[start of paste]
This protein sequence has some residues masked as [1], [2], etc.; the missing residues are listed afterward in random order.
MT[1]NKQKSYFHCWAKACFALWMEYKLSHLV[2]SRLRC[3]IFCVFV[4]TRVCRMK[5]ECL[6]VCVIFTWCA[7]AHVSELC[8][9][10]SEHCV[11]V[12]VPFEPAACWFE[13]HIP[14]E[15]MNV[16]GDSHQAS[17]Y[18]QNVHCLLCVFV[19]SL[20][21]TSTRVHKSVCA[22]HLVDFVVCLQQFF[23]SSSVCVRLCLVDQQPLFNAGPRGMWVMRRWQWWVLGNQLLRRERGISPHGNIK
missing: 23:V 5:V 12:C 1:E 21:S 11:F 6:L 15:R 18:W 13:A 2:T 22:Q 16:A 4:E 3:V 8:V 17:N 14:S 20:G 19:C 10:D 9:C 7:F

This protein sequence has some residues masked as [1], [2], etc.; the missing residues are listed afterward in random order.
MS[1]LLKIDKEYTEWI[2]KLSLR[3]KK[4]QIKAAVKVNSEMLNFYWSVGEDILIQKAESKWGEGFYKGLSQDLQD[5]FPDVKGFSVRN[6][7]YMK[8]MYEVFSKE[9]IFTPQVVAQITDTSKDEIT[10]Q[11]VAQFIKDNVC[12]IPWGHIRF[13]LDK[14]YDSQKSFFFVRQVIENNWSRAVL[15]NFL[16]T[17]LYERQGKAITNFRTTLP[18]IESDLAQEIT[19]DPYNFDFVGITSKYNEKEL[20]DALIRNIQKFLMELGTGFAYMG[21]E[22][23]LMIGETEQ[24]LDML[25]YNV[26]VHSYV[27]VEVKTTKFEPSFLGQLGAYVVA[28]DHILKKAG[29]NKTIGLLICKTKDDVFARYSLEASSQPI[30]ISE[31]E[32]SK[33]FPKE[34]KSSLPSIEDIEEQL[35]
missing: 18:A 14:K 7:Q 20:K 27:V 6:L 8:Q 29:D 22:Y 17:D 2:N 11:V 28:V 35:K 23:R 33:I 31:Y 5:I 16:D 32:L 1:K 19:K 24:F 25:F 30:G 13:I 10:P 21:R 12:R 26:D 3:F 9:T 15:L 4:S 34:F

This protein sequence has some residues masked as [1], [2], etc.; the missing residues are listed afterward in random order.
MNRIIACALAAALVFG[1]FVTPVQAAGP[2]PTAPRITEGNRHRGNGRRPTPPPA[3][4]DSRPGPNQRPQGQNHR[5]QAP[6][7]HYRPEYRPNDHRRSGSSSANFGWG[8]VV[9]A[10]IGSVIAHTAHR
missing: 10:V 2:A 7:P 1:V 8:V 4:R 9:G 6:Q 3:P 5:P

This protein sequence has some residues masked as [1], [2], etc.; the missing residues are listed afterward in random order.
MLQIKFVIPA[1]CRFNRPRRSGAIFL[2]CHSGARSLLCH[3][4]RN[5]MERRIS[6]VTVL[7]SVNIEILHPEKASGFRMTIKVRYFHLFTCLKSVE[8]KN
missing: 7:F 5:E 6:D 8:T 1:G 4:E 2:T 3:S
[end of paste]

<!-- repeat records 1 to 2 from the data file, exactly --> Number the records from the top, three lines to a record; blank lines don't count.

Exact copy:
This protein sequence has some residues masked as [1], [2], etc.; the missing residues are listed afterward in random order.
MT[1]NKQKSYFHCWAKACFALWMEYKLSHLV[2]SRLRC[3]IFCVFV[4]TRVCRMK[5]ECL[6]VCVIFTWCA[7]AHVSELC[8][9][10]SEHCV[11]V[12]VPFEPAACWFE[13]HIP[14]E[15]MNV[16]GDSHQAS[17]Y[18]QNVHCLLCVFV[19]SL[20][21]TSTRVHKSVCA[22]HLVDFVVCLQQFF[23]SSSVCVRLCLVDQQPLFNAGPRGMWVMRRWQWWVLGNQLLRRERGISPHGNIK
missing: 23:V 5:V 12:C 1:E 21:S 11:F 6:L 15:R 18:W 13:A 2:T 22:Q 16:A 4:E 3:V 8:V 17:N 14:S 20:G 19:C 10:D 9:C 7:F

This protein sequence has some residues masked as [1], [2], etc.; the missing residues are listed afterward in random order.
MS[1]LLKIDKEYTEWI[2]KLSLR[3]KK[4]QIKAAVKVNSEMLNFYWSVGEDILIQKAESKWGEGFYKGLSQDLQD[5]FPDVKGFSVRN[6][7]YMK[8]MYEVFSKE[9]IFTPQVVAQITDTSKDEIT[10]Q[11]VAQFIKDNVC[12]IPWGHIRF[13]LDK[14]YDSQKSFFFVRQVIENNWSRAVL[15]NFL[16]T[17]LYERQGKAITNFRTTLP[18]IESDLAQEIT[19]DPYNFDFVGITSKYNEKEL[20]DALIRNIQKFLMELGTGFAYMG[21]E[22][23]LMIGETEQ[24]LDML[25]YNV[26]VHSYV[27]VEVKTTKFEPSFLGQLGAYVVA[28]DHILKKAG[29]NKTIGLLICKTKDDVFARYSLEASSQPI[30]ISE[31]E[32]SK[33]FPKE[34]KSSLPSIEDIEEQL[35]
missing: 18:A 14:K 7:Q 20:K 27:V 6:L 8:Q 29:D 22:Y 17:D 2:N 11:V 28:V 35:K 23:R 33:I 31:Y 5:I 16:D 32:L 1:K 19:K 24:F 25:F 30:G 13:I 10:P 21:R 12:R 26:D 3:F 9:T 15:L 4:S 34:F